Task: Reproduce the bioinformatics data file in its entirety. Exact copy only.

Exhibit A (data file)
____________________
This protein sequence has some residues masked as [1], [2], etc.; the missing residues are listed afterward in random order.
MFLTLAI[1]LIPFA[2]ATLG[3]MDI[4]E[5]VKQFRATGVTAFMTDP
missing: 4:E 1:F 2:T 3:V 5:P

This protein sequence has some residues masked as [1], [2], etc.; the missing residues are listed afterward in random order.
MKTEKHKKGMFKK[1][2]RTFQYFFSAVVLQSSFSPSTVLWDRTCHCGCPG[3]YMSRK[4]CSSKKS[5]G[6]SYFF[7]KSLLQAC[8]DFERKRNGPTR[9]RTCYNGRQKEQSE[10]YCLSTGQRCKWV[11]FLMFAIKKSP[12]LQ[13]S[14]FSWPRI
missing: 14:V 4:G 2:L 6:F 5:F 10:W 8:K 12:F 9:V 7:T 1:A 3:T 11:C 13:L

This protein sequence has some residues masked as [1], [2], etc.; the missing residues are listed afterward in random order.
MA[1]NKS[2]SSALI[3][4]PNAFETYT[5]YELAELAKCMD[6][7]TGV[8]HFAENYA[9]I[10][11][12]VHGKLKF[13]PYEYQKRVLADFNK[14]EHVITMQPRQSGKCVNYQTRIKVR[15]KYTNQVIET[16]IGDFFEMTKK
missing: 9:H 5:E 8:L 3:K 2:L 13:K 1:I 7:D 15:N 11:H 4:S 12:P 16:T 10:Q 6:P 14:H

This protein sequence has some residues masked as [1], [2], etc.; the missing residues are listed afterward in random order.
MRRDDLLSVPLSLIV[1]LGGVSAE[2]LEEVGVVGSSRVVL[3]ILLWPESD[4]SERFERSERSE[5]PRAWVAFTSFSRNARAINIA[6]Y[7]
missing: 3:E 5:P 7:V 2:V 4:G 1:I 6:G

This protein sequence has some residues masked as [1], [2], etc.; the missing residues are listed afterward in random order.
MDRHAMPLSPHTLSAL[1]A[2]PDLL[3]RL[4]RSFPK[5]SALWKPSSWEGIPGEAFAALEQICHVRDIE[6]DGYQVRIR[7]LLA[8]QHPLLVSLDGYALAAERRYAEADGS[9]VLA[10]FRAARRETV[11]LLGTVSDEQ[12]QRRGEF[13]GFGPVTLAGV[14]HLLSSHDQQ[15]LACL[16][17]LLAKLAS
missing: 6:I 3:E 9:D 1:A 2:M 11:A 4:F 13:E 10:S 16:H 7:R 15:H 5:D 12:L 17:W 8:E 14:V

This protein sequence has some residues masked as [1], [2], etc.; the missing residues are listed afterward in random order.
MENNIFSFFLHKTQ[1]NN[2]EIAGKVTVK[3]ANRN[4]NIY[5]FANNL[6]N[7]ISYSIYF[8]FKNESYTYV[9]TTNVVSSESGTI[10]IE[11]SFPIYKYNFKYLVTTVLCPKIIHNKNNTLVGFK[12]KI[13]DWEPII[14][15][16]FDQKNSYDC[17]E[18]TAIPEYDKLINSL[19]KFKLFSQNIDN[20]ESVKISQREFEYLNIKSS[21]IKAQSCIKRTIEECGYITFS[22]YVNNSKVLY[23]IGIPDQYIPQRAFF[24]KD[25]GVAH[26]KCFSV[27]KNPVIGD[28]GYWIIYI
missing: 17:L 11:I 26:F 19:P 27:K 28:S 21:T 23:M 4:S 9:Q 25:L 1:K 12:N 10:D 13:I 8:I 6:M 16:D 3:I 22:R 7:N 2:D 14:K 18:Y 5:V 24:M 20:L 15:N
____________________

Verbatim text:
This protein sequence has some residues masked as [1], [2], etc.; the missing residues are listed afterward in random order.
MFLTLAI[1]LIPFA[2]ATLG[3]MDI[4]E[5]VKQFRATGVTAFMTDP
missing: 4:E 1:F 2:T 3:V 5:P

This protein sequence has some residues masked as [1], [2], etc.; the missing residues are listed afterward in random order.
MKTEKHKKGMFKK[1][2]RTFQYFFSAVVLQSSFSPSTVLWDRTCHCGCPG[3]YMSRK[4]CSSKKS[5]G[6]SYFF[7]KSLLQAC[8]DFERKRNGPTR[9]RTCYNGRQKEQSE[10]YCLSTGQRCKWV[11]FLMFAIKKSP[12]LQ[13]S[14]FSWPRI
missing: 14:V 4:G 2:L 6:F 5:F 10:W 8:K 12:F 9:V 7:T 1:A 3:T 11:C 13:L

This protein sequence has some residues masked as [1], [2], etc.; the missing residues are listed afterward in random order.
MA[1]NKS[2]SSALI[3][4]PNAFETYT[5]YELAELAKCMD[6][7]TGV[8]HFAENYA[9]I[10][11][12]VHGKLKF[13]PYEYQKRVLADFNK[14]EHVITMQPRQSGKCVNYQTRIKVR[15]KYTNQVIET[16]IGDFFEMTKK
missing: 9:H 5:E 8:L 3:K 2:L 13:K 1:I 7:D 15:N 11:H 4:S 12:P 16:T 10:Q 6:P 14:H

This protein sequence has some residues masked as [1], [2], etc.; the missing residues are listed afterward in random order.
MRRDDLLSVPLSLIV[1]LGGVSAE[2]LEEVGVVGSSRVVL[3]ILLWPESD[4]SERFERSERSE[5]PRAWVAFTSFSRNARAINIA[6]Y[7]
missing: 3:E 5:P 7:V 2:V 4:G 1:I 6:G

This protein sequence has some residues masked as [1], [2], etc.; the missing residues are listed afterward in random order.
MDRHAMPLSPHTLSAL[1]A[2]PDLL[3]RL[4]RSFPK[5]SALWKPSSWEGIPGEAFAALEQICHVRDIE[6]DGYQVRIR[7]LLA[8]QHPLLVSLDGYALAAERRYAEADGS[9]VLA[10]FRAARRETV[11]LLGTVSDEQ[12]QRRGEF[13]GFGPVTLAGV[14]HLLSSHDQQ[15]LACL[16][17]LLAKLAS
missing: 6:I 3:E 9:D 1:A 2:M 11:A 4:F 13:E 10:S 16:H 7:R 15:H 5:D 12:L 17:W 8:E 14:V

This protein sequence has some residues masked as [1], [2], etc.; the missing residues are listed afterward in random order.
MENNIFSFFLHKTQ[1]NN[2]EIAGKVTVK[3]ANRN[4]NIY[5]FANNL[6]N[7]ISYSIYF[8]FKNESYTYV[9]TTNVVSSESGTI[10]IE[11]SFPIYKYNFKYLVTTVLCPKIIHNKNNTLVGFK[12]KI[13]DWEPII[14][15][16]FDQKNSYDC[17]E[18]TAIPEYDKLINSL[19]KFKLFSQNIDN[20]ESVKISQREFEYLNIKSS[21]IKAQSCIKRTIEECGYITFS[22]YVNNSKVLY[23]IGIPDQYIPQRAFF[24]KD[25]GVAH[26]KCFSV[27]KNPVIGD[28]GYWIIYI
missing: 17:L 11:I 26:F 19:P 27:K 28:S 21:T 23:M 4:S 9:Q 25:L 1:K 12:N 10:D 13:I 8:I 6:M 16:D 3:I 22:R 7:N 2:D 14:K 18:Y 5:V 24:M 20:L 15:N